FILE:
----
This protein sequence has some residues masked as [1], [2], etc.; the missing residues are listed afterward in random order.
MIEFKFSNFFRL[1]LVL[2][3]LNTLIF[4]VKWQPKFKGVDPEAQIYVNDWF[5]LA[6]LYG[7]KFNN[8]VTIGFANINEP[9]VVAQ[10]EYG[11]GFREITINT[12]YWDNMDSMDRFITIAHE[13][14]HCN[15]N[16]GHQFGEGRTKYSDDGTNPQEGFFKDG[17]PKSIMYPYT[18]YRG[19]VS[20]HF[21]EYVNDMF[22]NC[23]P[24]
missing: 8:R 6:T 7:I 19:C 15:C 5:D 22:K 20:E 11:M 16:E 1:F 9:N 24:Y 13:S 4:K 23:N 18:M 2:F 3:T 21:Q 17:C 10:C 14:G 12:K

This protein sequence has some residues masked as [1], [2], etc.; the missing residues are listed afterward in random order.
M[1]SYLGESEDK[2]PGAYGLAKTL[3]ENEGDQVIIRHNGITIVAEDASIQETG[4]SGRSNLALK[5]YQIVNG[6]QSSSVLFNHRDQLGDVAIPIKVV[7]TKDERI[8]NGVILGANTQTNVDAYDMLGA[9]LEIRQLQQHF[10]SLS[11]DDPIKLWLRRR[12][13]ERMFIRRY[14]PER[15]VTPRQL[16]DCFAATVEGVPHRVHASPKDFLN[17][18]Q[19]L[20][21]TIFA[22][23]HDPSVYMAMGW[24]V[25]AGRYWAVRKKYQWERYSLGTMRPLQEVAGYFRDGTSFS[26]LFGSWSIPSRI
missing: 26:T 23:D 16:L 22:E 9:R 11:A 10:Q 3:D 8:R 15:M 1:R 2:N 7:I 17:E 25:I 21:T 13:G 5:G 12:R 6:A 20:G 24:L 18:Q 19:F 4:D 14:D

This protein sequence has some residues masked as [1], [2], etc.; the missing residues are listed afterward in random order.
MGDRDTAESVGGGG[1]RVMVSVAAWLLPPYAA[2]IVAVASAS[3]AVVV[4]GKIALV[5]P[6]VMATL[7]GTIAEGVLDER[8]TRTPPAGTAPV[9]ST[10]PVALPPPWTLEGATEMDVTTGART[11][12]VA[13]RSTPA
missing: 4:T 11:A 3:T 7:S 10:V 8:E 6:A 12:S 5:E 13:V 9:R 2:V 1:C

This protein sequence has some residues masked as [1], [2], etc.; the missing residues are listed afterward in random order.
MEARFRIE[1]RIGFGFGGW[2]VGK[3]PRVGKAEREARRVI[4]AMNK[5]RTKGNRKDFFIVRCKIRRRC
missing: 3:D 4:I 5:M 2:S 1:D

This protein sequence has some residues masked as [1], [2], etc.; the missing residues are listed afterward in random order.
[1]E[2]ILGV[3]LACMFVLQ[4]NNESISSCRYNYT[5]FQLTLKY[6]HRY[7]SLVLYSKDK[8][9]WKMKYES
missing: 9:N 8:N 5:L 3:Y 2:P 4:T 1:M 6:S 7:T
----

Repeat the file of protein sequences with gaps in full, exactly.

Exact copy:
This protein sequence has some residues masked as [1], [2], etc.; the missing residues are listed afterward in random order.
MIEFKFSNFFRL[1]LVL[2][3]LNTLIF[4]VKWQPKFKGVDPEAQIYVNDWF[5]LA[6]LYG[7]KFNN[8]VTIGFANINEP[9]VVAQ[10]EYG[11]GFREITINT[12]YWDNMDSMDRFITIAHE[13][14]HCN[15]N[16]GHQFGEGRTKYSDDGTNPQEGFFKDG[17]PKSIMYPYT[18]YRG[19]VS[20]HF[21]EYVNDMF[22]NC[23]P[24]
missing: 8:R 6:T 7:I 19:C 15:C 5:D 22:K 20:E 11:M 16:E 1:F 9:N 24:Y 13:S 4:K 23:N 18:M 2:F 3:T 21:Q 17:C 10:C 14:G 12:K

This protein sequence has some residues masked as [1], [2], etc.; the missing residues are listed afterward in random order.
M[1]SYLGESEDK[2]PGAYGLAKTL[3]ENEGDQVIIRHNGITIVAEDASIQETG[4]SGRSNLALK[5]YQIVNG[6]QSSSVLFNHRDQLGDVAIPIKVV[7]TKDERI[8]NGVILGANTQTNVDAYDMLGA[9]LEIRQLQQHF[10]SLS[11]DDPIKLWLRRR[12][13]ERMFIRRY[14]PER[15]VTPRQL[16]DCFAATVEGVPHRVHASPKDFLN[17][18]Q[19]L[20][21]TIFA[22][23]HDPSVYMAMGW[24]V[25]AGRYWAVRKKYQWERYSLGTMRPLQEVAGYFRDGTSFS[26]LFGSWSIPSRI
missing: 26:T 23:D 16:L 22:E 9:R 11:A 10:Q 3:D 8:R 15:M 1:R 2:N 7:I 17:E 25:I 21:T 13:G 5:G 12:R 6:A 20:G 24:L 18:Q 19:F 4:D 14:D

This protein sequence has some residues masked as [1], [2], etc.; the missing residues are listed afterward in random order.
MGDRDTAESVGGGG[1]RVMVSVAAWLLPPYAA[2]IVAVASAS[3]AVVV[4]GKIALV[5]P[6]VMATL[7]GTIAEGVLDER[8]TRTPPAGTAPV[9]ST[10]PVALPPPWTLEGATEMDVTTGART[11][12]VA[13]RSTPA
missing: 4:T 11:A 3:T 7:S 10:V 8:E 6:A 12:S 5:E 13:V 9:R 2:V 1:C

This protein sequence has some residues masked as [1], [2], etc.; the missing residues are listed afterward in random order.
MEARFRIE[1]RIGFGFGGW[2]VGK[3]PRVGKAEREARRVI[4]AMNK[5]RTKGNRKDFFIVRCKIRRRC
missing: 3:D 4:I 5:M 2:S 1:D

This protein sequence has some residues masked as [1], [2], etc.; the missing residues are listed afterward in random order.
[1]E[2]ILGV[3]LACMFVLQ[4]NNESISSCRYNYT[5]FQLTLKY[6]HRY[7]SLVLYSKDK[8][9]WKMKYES
missing: 9:N 8:N 5:L 3:Y 2:P 4:T 1:M 6:S 7:T